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(Left) The Delegal Room at the King and Prince Resort.

The food boasts local ingredients such as fresh Georgia shrimp, local cheeses, Savannah Bee honeycomb, and Georgia peaches. The Friday night seafood buffet and the Sunday Southern heritage buffet at the Delegal Dining Room are both lavish feasts serving every imaginable Southern favorite, from fried chicken and shrimp n’ grits to pecan pie and bread pudding.

For seafood, go shrimping aboard Lady Jane, a United States Coast Guard certified vessel in Brunswick, Georgia. The 2-hour cruise is not only a good way to see the marshes in the area, but an opportunity to see how Georgia shrimp is harvested. The fresh catch is cooked and served on board, but you can also purchase shrimps, crabs, and fish from the fishermen in the area and enjoy spicy shrimp curry and steamed basmati rice back at your cottage for dinner.

In 2014, St. Simons Island was voted America’s #1 Favorite Romantic Town as well as America’s #1 Favorite Beach Town by Travel + Leisure magazine.

October: Get a Glimpse of the Old South

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(Left) Forsyth Park, the largest park in the historic district of Savannah.

 

Savannah is considered one of the most charming cities in the world, with its cobblestone streets, trees full of Spanish moss, and historic buildings from the 1800s. The Historic District is perfect for wandering around, admiring mansions, churches, and museums that tell stories of Civil War and Revolutionary eras. River Street runs parallel to the Savannah River and is lined with shops, restaurants, and hotels, where tourists can spend a relaxed afternoon enjoying homemade fudge, ice cream, and other sweet treats. A few blocks away are Pakwan and Taste of India, two of the city’s highly rated Indian restaurants.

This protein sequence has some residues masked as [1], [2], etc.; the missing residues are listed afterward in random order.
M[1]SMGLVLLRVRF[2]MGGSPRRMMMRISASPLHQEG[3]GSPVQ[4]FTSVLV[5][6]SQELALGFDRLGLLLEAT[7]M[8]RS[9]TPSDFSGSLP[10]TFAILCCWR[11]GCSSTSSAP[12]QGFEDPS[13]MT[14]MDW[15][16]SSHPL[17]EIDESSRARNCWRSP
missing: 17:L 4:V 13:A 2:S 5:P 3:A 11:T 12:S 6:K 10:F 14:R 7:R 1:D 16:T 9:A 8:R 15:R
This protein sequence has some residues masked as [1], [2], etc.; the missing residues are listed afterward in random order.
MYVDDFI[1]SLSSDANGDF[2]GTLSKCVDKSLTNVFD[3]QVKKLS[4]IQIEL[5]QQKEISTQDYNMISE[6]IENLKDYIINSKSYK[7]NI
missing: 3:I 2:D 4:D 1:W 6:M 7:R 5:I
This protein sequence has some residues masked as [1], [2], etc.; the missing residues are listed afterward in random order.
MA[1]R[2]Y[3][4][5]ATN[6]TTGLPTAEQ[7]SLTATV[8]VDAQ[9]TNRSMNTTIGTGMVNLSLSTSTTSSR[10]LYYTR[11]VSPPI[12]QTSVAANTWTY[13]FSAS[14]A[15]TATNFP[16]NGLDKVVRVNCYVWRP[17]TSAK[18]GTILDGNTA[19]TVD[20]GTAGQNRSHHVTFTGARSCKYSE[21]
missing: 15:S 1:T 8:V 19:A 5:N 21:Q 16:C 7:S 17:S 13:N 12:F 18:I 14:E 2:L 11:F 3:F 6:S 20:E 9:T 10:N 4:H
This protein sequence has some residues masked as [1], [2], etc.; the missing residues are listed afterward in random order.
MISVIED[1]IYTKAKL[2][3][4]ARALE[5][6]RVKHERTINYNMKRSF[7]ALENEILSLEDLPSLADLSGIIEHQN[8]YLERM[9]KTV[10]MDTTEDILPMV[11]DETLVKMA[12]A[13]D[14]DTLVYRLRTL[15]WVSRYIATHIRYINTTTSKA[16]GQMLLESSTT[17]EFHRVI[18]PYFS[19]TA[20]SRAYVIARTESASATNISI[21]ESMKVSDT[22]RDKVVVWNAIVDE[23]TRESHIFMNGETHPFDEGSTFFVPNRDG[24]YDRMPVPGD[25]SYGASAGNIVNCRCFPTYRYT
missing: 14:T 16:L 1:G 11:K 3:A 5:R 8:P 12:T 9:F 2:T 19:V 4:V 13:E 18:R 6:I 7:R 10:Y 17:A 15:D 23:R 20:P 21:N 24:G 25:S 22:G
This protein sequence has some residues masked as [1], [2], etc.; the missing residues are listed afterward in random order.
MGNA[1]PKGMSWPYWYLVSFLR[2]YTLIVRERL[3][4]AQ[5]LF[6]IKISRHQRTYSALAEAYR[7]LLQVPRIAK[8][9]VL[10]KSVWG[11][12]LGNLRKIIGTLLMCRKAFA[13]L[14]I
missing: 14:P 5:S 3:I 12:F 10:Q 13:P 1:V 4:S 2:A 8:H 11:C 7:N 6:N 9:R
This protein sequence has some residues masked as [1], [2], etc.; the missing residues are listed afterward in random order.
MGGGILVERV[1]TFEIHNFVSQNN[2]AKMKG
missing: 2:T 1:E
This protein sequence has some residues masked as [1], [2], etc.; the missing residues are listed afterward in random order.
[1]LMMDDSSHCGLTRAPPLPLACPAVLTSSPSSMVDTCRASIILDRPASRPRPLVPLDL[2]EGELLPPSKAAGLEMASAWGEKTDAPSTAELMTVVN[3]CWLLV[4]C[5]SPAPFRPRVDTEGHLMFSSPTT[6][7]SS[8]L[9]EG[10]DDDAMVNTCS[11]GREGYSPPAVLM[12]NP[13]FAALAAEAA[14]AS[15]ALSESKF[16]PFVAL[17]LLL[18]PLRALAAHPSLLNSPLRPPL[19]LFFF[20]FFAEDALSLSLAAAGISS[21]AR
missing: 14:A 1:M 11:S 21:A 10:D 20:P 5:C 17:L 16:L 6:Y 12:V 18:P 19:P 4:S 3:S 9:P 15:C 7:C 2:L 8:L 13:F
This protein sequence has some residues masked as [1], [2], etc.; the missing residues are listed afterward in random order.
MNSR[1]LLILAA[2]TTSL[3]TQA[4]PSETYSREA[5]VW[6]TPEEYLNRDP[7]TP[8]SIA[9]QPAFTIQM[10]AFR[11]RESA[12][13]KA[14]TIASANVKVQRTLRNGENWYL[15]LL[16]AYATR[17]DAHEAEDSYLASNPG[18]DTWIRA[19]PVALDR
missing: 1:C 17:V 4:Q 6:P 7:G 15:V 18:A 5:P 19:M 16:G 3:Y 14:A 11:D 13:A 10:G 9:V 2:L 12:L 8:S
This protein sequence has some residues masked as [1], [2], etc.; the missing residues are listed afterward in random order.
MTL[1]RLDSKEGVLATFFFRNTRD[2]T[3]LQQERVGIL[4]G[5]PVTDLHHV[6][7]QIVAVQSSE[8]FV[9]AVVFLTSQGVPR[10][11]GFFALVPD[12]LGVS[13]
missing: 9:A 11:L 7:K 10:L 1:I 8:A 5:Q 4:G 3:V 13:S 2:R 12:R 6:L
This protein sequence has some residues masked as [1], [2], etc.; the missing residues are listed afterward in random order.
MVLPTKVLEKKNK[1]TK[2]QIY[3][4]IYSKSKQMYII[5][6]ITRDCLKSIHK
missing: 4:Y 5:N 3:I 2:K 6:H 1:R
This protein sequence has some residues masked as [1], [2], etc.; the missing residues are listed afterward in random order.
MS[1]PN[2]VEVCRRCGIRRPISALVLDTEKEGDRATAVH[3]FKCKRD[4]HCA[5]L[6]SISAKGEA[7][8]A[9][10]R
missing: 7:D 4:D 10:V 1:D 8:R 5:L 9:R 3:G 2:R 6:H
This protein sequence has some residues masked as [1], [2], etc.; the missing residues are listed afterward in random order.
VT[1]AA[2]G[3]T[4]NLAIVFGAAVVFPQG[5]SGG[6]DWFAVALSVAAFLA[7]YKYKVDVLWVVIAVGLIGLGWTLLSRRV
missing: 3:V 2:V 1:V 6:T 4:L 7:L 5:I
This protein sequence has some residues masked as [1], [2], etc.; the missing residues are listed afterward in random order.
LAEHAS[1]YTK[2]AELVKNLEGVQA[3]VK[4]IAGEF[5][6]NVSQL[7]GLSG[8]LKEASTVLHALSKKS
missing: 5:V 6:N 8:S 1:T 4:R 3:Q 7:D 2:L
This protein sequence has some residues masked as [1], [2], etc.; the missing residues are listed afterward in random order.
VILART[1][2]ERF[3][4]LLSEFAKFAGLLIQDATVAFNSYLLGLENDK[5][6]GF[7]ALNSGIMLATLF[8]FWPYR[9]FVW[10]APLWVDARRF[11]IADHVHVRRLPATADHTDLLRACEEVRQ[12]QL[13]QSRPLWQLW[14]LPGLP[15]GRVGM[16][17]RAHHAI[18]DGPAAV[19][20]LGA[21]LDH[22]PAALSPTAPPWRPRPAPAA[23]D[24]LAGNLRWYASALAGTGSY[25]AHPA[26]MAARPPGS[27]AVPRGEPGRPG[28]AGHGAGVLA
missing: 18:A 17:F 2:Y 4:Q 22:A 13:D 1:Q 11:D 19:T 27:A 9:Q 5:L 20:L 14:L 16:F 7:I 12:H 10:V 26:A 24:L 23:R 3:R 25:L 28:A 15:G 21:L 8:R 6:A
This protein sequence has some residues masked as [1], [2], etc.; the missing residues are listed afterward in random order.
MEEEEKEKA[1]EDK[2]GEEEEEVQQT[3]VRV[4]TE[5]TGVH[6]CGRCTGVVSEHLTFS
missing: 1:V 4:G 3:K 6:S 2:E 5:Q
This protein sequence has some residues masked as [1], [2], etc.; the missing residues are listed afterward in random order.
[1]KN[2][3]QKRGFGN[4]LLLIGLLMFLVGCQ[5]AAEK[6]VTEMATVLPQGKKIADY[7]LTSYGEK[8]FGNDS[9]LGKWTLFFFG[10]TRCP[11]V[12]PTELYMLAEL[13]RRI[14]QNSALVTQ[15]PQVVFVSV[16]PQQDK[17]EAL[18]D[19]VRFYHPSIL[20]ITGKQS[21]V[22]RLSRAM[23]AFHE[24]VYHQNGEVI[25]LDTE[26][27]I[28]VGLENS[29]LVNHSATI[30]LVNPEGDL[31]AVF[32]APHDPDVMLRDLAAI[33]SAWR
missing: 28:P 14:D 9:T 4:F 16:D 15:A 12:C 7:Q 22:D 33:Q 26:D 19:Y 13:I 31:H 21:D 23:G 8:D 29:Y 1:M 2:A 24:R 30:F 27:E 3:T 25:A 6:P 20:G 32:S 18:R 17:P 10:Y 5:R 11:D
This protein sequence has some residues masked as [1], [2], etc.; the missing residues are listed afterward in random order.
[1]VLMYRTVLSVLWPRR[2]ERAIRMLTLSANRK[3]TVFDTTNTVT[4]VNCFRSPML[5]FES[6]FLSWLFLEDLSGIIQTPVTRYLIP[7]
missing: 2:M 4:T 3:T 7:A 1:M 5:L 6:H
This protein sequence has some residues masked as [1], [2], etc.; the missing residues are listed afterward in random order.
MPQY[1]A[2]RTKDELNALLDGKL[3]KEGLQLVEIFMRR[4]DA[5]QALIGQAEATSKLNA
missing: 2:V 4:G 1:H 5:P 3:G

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(Left) Riverboat cruises, along with ghost tours, trolley tours, and walking tours are some of the quintessential highlights of Savannah, “one of the most charming cities in the world.”

Two must-do attractions in the area are Ghost Tours and Riverboat Cruises. Guides tell stories of the enchanted past as they take visitors through haunted homes, cemeteries, and battlegrounds on the Old Town Trolley tour. The one-hour sightseeing cruise on the river includes talks about the history of the city, while the evening dinner cruises offer live entertainment, buffet dinner, and views of the sunset.

Savannah and Tybee Island have the closest opening to sea from Atlanta, but the beach is not the only reason to visit. October is the perfect time to go when it’s pleasant during the day and brisk after the sun goes down. The city comes to life with festivals, events, and celebrations, highlights of which include Oktoberfest, Savannah Speed Classic, and Halloween. >> CoverStory The Delegal Room at the King and Prince Resort, where the Friday night seafood buffet and the Sunday Southern heritage buffet are both lavish feasts serving every imaginable Southern favorite, from fried chicken and shrimp n’ grits to pecan pie and bread pudding. Saint Simons—when you are looking for a great beach destination that is not overly crowded. >>